Can I just say that A.J. getting suspended for a pitch that never made contact with Nelson Cruz is ridiculous? In fact, the whole idea of suspending pitchers for what you suspect their intent was is ridiculous. How ’bout we just suspend and fine the guys who actually throw at and hit someone? That would be a novel idea.
Let’s take Sherriff Joshua Patrick Beckett, for instance. I believe he was pitching a no-hitter the other night when a batter tried to bunt for a hit. Apparently, that breaks the Man Code or something. Never mind that, as the opposing team in that situation, you really need baserunners any way you can get them. Josh wasn’t about to let that go unpunished. He promptly hit the guy the next time he came up. Did he get suspended or fined? I haven’t seen anything about it.
I love that Teixiera got hit twice in the Yanks-Rangers game in question and three other Yankees got buzzed by Padilla, but the headlines are all about A.J. The Rangers get to quietly put Padilla on waivers for being such a ***** and endangering his own teammates? Seriously, let’s get rid of all this disingenous crap about throwing at people. If Pedro Martinez had been fined enough for every head he ever threw at, he’d be back under his mango tree without two pennies to rub together.
I like to watch pitchers. I like the whole idea of a one-on-one battle with the hitter and how exciting it can be when someone is just mowing down batter after batter. I like seeing big numbers on the radar gun, but what I really like the best is any pitch with crazy movement.
You have to have a big ego, or at least a lot of inner confidence to be out there on the mound in front of all those people with the game essentially in your hands.
And so, with the mention of big egos, we come to the nasty little secret that colors my recent years of baseball fandom. The secret that’s not so secret to anyone who knows me. The secret that would make Yankee “purists” excommunicate me.
I love Josh Beckett.
I get that he’s not the most cuddly guy around. I get that he can be a complete jack***. I get that he pitches for the Red Sox and, before that, pitched for the team that denied the Yanks a World Series title in 2003. But I’ll tell you this: in 2003 I wished we had someone like him on our team. He was cocky, focused, and never seemed to doubt himself.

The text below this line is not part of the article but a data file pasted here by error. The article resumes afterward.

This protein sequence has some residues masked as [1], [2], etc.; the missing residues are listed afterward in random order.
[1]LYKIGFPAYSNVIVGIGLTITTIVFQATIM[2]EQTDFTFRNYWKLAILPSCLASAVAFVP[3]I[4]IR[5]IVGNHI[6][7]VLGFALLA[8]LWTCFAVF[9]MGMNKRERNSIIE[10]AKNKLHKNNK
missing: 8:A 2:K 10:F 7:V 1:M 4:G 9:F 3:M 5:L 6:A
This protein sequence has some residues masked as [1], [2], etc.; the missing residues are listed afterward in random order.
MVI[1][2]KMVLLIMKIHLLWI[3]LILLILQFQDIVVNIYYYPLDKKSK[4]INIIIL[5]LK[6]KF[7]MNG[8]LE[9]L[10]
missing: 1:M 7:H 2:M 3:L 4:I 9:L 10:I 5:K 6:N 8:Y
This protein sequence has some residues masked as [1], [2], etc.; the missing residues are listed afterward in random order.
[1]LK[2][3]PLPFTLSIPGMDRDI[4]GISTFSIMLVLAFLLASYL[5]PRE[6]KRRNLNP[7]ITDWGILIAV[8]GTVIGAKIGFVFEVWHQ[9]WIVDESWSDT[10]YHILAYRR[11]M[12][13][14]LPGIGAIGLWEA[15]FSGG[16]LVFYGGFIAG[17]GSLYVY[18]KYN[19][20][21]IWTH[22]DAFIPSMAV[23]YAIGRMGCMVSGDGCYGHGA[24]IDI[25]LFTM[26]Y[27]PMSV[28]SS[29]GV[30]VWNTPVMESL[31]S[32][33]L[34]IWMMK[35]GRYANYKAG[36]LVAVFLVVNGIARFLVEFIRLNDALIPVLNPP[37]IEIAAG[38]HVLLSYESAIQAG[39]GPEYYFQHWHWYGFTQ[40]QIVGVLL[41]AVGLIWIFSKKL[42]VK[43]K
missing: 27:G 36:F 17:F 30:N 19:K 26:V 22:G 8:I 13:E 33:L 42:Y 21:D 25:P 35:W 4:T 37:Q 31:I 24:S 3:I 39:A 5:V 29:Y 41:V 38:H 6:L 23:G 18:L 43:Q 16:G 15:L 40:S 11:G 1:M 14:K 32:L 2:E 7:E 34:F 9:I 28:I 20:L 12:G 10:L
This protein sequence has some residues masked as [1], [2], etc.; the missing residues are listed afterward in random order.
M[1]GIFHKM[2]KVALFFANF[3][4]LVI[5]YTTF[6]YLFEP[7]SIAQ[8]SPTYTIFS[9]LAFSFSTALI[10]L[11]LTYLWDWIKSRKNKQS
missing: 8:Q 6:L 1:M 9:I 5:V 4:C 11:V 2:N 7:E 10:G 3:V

Fast forward to 2006 when he became a Red Sox, forcing me to cheer for him personally while still wishing for his team to lose. He got knocked around quite a bit, mostly due to his incredible reservoir of stubbornness. But I still felt that his intimidation factor was high because, more than anything else, he believed himself to be a badass.
Then, in 2007, I got hooked on Joba Mania. In Joba I found all that I had been looking for in a Yankee over the course of the last decade. You see, the workmanlike manner of Jeter and Mo and Posada is great, but I want to see some fire. I want someone who will challenge hitters; someone who isn’t afraid to mix it up. And definitely someone who shows emotion out there.
Joba was all that and then some. And I think he still is despite various bumps in the road. What’s great about him is that he can stalk around the mound and stare down a hitter without giving the feeling that he’s a raging egomaniac 24/7. It’s the difference between confidence and arrogance.
Tonight Beckett and Joba pitch against each other again. I don’t know if I can take it. Joba throws hard and tries to establish himself on the inside part of the plate. Beckett also throws hard and tends to act like he is The Enforcer, put on this earth to unleash f-bombs on anyone he feels is not playing the game “the right way” (see: Abreu, Bobby).
It all just adds some extra tension to a game that already puts people in a mood where they are ready to snap like dry twigs.